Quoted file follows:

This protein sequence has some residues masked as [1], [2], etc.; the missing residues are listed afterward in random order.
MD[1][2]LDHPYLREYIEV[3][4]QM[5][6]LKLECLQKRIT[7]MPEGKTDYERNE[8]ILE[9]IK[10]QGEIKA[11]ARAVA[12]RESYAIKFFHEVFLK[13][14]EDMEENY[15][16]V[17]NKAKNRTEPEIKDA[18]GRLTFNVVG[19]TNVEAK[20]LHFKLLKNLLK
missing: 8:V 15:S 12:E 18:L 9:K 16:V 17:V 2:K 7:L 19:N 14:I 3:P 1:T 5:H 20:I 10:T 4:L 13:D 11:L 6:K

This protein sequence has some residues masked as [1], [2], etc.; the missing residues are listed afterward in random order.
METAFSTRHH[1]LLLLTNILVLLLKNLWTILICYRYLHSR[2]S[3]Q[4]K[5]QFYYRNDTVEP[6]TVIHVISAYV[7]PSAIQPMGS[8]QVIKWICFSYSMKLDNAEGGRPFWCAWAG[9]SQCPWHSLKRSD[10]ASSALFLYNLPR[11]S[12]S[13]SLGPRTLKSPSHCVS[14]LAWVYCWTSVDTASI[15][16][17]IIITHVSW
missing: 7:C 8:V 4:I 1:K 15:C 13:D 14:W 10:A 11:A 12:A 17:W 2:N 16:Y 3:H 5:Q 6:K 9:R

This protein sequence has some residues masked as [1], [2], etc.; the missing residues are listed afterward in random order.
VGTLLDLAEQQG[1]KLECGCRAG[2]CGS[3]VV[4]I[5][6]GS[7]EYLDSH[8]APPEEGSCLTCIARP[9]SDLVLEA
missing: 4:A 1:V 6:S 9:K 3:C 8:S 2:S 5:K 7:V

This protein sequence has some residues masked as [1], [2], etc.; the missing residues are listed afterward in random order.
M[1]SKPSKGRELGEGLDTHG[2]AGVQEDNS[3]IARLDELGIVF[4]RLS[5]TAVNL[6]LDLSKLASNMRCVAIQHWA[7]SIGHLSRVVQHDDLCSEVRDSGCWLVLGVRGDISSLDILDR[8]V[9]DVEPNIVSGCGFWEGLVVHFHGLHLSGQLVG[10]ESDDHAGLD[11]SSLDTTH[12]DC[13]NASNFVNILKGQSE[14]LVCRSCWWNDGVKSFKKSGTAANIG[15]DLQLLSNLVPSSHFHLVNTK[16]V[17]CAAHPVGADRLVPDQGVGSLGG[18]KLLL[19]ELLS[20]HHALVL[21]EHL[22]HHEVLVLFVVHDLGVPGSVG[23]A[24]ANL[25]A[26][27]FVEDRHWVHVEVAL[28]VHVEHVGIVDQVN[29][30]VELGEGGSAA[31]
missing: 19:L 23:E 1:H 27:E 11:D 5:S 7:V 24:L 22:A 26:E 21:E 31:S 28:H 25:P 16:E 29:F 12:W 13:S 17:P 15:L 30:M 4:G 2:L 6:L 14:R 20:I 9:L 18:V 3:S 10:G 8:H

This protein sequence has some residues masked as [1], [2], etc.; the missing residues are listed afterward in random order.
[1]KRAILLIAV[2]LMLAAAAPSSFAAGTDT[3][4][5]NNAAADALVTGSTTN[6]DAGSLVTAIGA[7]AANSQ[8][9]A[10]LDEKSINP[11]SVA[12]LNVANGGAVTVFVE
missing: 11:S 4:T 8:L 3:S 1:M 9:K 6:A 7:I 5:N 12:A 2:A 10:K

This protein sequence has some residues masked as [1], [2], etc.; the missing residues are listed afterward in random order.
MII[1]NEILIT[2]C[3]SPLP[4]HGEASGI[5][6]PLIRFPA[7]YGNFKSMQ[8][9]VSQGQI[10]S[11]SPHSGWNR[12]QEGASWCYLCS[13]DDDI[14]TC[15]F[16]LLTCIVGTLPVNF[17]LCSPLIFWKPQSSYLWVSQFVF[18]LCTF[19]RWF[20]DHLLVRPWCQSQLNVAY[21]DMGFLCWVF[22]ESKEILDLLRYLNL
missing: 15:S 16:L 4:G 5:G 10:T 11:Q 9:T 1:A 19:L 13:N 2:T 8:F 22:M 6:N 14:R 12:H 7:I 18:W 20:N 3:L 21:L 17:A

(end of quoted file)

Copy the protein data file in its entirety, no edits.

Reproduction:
This protein sequence has some residues masked as [1], [2], etc.; the missing residues are listed afterward in random order.
MD[1][2]LDHPYLREYIEV[3][4]QM[5][6]LKLECLQKRIT[7]MPEGKTDYERNE[8]ILE[9]IK[10]QGEIKA[11]ARAVA[12]RESYAIKFFHEVFLK[13][14]EDMEENY[15][16]V[17]NKAKNRTEPEIKDA[18]GRLTFNVVG[19]TNVEAK[20]LHFKLLKNLLK
missing: 8:V 15:S 12:E 18:L 9:K 16:V 17:V 2:K 7:L 19:N 14:I 3:P 1:T 5:H 20:I 10:T 4:L 13:D 11:L 6:K

This protein sequence has some residues masked as [1], [2], etc.; the missing residues are listed afterward in random order.
METAFSTRHH[1]LLLLTNILVLLLKNLWTILICYRYLHSR[2]S[3]Q[4]K[5]QFYYRNDTVEP[6]TVIHVISAYV[7]PSAIQPMGS[8]QVIKWICFSYSMKLDNAEGGRPFWCAWAG[9]SQCPWHSLKRSD[10]ASSALFLYNLPR[11]S[12]S[13]SLGPRTLKSPSHCVS[14]LAWVYCWTSVDTASI[15][16][17]IIITHVSW
missing: 7:C 8:V 4:I 1:K 15:C 13:D 14:W 10:A 11:A 12:A 17:W 2:N 16:Y 3:H 5:Q 6:K 9:R

This protein sequence has some residues masked as [1], [2], etc.; the missing residues are listed afterward in random order.
VGTLLDLAEQQG[1]KLECGCRAG[2]CGS[3]VV[4]I[5][6]GS[7]EYLDSH[8]APPEEGSCLTCIARP[9]SDLVLEA
missing: 4:A 1:V 6:S 9:K 3:C 8:S 2:S 5:K 7:V

This protein sequence has some residues masked as [1], [2], etc.; the missing residues are listed afterward in random order.
M[1]SKPSKGRELGEGLDTHG[2]AGVQEDNS[3]IARLDELGIVF[4]RLS[5]TAVNL[6]LDLSKLASNMRCVAIQHWA[7]SIGHLSRVVQHDDLCSEVRDSGCWLVLGVRGDISSLDILDR[8]V[9]DVEPNIVSGCGFWEGLVVHFHGLHLSGQLVG[10]ESDDHAGLD[11]SSLDTTH[12]DC[13]NASNFVNILKGQSE[14]LVCRSCWWNDGVKSFKKSGTAANIG[15]DLQLLSNLVPSSHFHLVNTK[16]V[17]CAAHPVGADRLVPDQGVGSLGG[18]KLLL[19]ELLS[20]HHALVL[21]EHL[22]HHEVLVLFVVHDLGVPGSVG[23]A[24]ANL[25]A[26][27]FVEDRHWVHVEVAL[28]VHVEHVGIVDQVN[29][30]VELGEGGSAA[31]
missing: 19:L 23:E 1:H 27:E 11:D 5:S 7:V 24:L 22:A 26:E 21:E 31:S 28:H 25:P 16:E 29:F 12:W 13:S 17:P 15:L 30:M 4:G 2:L 6:L 14:R 20:I 9:L 18:V 3:S 10:G 8:H

This protein sequence has some residues masked as [1], [2], etc.; the missing residues are listed afterward in random order.
[1]KRAILLIAV[2]LMLAAAAPSSFAAGTDT[3][4][5]NNAAADALVTGSTTN[6]DAGSLVTAIGA[7]AANSQ[8][9]A[10]LDEKSINP[11]SVA[12]LNVANGGAVTVFVE
missing: 11:S 4:T 8:L 3:S 1:M 9:K 6:A 7:I 5:N 12:A 2:A 10:K

This protein sequence has some residues masked as [1], [2], etc.; the missing residues are listed afterward in random order.
MII[1]NEILIT[2]C[3]SPLP[4]HGEASGI[5][6]PLIRFPA[7]YGNFKSMQ[8][9]VSQGQI[10]S[11]SPHSGWNR[12]QEGASWCYLCS[13]DDDI[14]TC[15]F[16]LLTCIVGTLPVNF[17]LCSPLIFWKPQSSYLWVSQFVF[18]LCTF[19]RWF[20]DHLLVRPWCQSQLNVAY[21]DMGFLCWVF[22]ESKEILDLLRYLNL
missing: 15:S 16:L 4:G 5:G 10:T 11:Q 9:T 1:A 19:L 13:N 2:T 8:F 22:M 6:N 14:R 12:H 7:I 18:W 20:N 3:L 21:L 17:A